Cross-border travel leads to a situation where we encounter people from other countries who have been administered other forms of the polio vaccine, it becomes easy for the virus to be transmitted especially in regions low on immunisation. India has been vigilant about the transmission of the virus from the cross border and hence. The GoI has a ruling that mandatory vaccination is to be provided to international travellers to and from eight other affected countries with the help of continuous vaccination teams (CVT). Rigorous vaccination is even carried out at international borders and boundaries of India to minimise the risk of transmission if the virus through special booths set up at all borders.


From the universal immunization programme to the Pulse Polio programme, India has always been driven to put an end to this fatal illness. Ella states, “Government of India’s Universal Immunization Program (UIP), is a great success in the number of doses delivered and lives saved across a wide spectrum of infectious diseases and vaccines. One special case is its success in polio eradication efforts, which has resulted in a polio-free India for the past several years.”

The GoI has rolled out a host of programmes like the Pulse Polio immunisation programme which operates twice a year. Sub National Immunisation Day which is conducted in high-risk states. AFP( acute flaccid paralysis) surveillance is conducted to keep a tab on the virus through laboratory analysis. Such mass immunisation programmes that have delivered close to a billion doses have helped confer population immunity.

Steadfast surveillance and response systems

Authorities have been extremely vigilant about the circulation and importation of the wild-type poliovirus and even VDPV. Continuous environmental surveillance of sewage samples is conducted to have a close watch on the virus especially in regions with large migratory populations like Mumbai, Delhi and Kolkata. Our country also has in place a Rapid Response Team (RRT) in the wake of an outbreak and emergency preparedness and response plans (EPRP) with steps to be taken in the event of detection of the polio virus.

Dealing with Vaccine hesitancy – Innovative strategies

As a nation, we have been constantly innovating and devising strategies in the wake of a new challenge be it accessibility to vaccination in remote areas and hard-to-reach populations and communities amidst conflicts and emergencies. However, while authorities and personnel committed towards complete eradication may sound like a broken record as they insist on pushing for mass vaccination, it is an irrefutable fact that low-immunisation rates, anti-vaccination sentiments and under-vaccination can impede the incredible progress we have made over the years to combat this deadly virus.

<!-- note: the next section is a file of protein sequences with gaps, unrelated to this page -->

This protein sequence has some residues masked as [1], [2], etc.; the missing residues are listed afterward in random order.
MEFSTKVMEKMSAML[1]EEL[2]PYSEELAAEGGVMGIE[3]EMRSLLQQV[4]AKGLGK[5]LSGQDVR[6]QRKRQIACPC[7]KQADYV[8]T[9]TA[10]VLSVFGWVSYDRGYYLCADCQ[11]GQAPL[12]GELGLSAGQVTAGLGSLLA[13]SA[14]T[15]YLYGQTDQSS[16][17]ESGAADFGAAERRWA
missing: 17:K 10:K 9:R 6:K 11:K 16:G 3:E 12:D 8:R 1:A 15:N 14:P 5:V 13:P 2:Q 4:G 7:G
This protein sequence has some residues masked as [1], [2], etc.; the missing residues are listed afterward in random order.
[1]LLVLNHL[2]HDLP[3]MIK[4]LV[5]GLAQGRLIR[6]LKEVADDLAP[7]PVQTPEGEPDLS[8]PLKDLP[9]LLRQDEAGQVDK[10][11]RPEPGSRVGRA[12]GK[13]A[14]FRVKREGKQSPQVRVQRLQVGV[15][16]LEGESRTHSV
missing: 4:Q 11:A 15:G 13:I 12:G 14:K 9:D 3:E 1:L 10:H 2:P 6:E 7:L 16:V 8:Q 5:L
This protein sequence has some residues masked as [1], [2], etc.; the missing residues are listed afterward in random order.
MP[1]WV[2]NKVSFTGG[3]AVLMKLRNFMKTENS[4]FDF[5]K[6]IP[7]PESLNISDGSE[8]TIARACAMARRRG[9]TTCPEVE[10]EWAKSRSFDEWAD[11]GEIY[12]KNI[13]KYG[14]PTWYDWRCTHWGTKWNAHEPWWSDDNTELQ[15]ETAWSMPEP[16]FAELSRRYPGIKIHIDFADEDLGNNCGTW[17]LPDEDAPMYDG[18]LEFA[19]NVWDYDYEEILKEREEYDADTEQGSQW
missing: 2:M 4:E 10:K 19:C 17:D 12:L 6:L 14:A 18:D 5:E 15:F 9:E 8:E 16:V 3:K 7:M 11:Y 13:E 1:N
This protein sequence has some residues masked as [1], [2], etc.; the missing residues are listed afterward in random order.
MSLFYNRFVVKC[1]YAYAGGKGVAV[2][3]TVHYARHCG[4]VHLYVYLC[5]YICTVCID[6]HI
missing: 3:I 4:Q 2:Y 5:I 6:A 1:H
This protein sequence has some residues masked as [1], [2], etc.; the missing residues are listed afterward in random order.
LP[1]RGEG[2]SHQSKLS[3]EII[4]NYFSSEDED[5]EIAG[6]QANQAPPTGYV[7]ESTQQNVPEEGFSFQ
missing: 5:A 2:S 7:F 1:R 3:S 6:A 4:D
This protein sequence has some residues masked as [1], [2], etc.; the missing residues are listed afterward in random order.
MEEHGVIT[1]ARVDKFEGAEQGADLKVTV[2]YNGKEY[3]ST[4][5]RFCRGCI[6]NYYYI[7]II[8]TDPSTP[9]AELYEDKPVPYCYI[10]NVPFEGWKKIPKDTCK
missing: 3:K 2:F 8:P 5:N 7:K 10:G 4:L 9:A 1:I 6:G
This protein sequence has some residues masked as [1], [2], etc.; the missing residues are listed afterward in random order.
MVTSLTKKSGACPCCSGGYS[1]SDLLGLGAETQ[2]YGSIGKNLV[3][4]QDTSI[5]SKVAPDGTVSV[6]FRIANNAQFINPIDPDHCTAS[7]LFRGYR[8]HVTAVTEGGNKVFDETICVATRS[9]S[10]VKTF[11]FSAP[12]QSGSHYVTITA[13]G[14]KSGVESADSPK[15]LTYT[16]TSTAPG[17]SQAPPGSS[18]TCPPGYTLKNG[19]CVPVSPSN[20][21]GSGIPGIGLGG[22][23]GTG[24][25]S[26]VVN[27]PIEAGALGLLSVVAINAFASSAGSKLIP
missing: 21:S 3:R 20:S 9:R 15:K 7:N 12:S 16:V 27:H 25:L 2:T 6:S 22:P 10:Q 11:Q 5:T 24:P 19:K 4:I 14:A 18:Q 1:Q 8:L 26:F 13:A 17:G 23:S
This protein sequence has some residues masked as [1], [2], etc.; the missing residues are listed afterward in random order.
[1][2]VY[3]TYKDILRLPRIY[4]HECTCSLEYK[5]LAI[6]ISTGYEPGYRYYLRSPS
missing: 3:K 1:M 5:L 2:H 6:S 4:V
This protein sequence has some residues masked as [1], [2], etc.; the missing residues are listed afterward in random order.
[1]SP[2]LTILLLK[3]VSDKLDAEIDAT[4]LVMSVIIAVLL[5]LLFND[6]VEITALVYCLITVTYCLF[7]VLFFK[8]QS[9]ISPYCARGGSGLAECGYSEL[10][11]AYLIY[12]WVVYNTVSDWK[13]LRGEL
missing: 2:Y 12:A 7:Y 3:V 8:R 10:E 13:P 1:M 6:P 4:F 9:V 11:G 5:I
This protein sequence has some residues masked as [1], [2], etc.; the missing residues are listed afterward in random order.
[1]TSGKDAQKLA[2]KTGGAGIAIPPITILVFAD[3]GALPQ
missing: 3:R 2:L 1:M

Ella mentioned, “While routine immunisation rates in India face challenges due to our large population, cultural and geographic diversity, oral polio vaccines are provided free of charge, at birth, during routine immunisation and through pulse polio campaigns. This ensures a very high coverage rate and establishes eradication of polio disease.”

However, India already has a clear roadmap etched out for dealing with such challenges. The 107 block plan was implemented in 2009 to deal with issues like vaccine acceptance and deployment, dealing with vaccine hesitancy groups, vulnerable populations that consist of migrant workers and religious minorities who lack faith in the government’s initiatives. Similarly, in 2002 the Social Mobilization Network was formed (SMNet) with GOI and Rotary International as partners to improve their outreach of hard-to-reach groups. Community mobilisation coordinators were given the onus of educating and bridging communication gaps across target groups specifically on the polio vaccine.

Ella goes on to add “The immunisation in India is one of the best in the world, due to its wide coverage of infectious diseases through life-saving vaccines. What is important is that India has excellent capabilities for innovation, novel product development and large scale vaccine manufacturing, to meet domestic and global demands.”

Reflective practices

The polio eradication programme has been constantly reviewed by the Indian expert advisory group for polio eradication which boasts of a panel of national and international expertise who continually review the programme and make necessary iterations in the wake of day-to-day challenges. India is cognizant of the risk of outbreaks globally and has even made amends in their strategies, like switching from trivalent OPV to bivalent OPV. The GoI along with WHO and other partners have also decided upon phasing out OPV and introducing the IPV as part of the immunisation regimen.

Unique interventions

The success of the polio eradication programme as part of a massive public health initiative was hinged on collaboration, unique interventions like getting celebrities on board to promote the programme and using mass -media like radio to encourage everyone to get themselves vaccinated.

India has emerged as a thorough winner, our breakthrough in successfully being able to nab the wild-type variant in the last 13 years is indeed laudable. We as a nation have addressed every concern and tackled every roadblock head-on, which has resulted in helping us flatten the curve. The polio endgame strategy has been one that has been emulated by even our neighbouring countries which have been endemic to the polio virus. The monumental success has been attributed to the steadfast approach by the government, proactiveness at the administrative level, seamless technical assistance as well as logistical efficiency.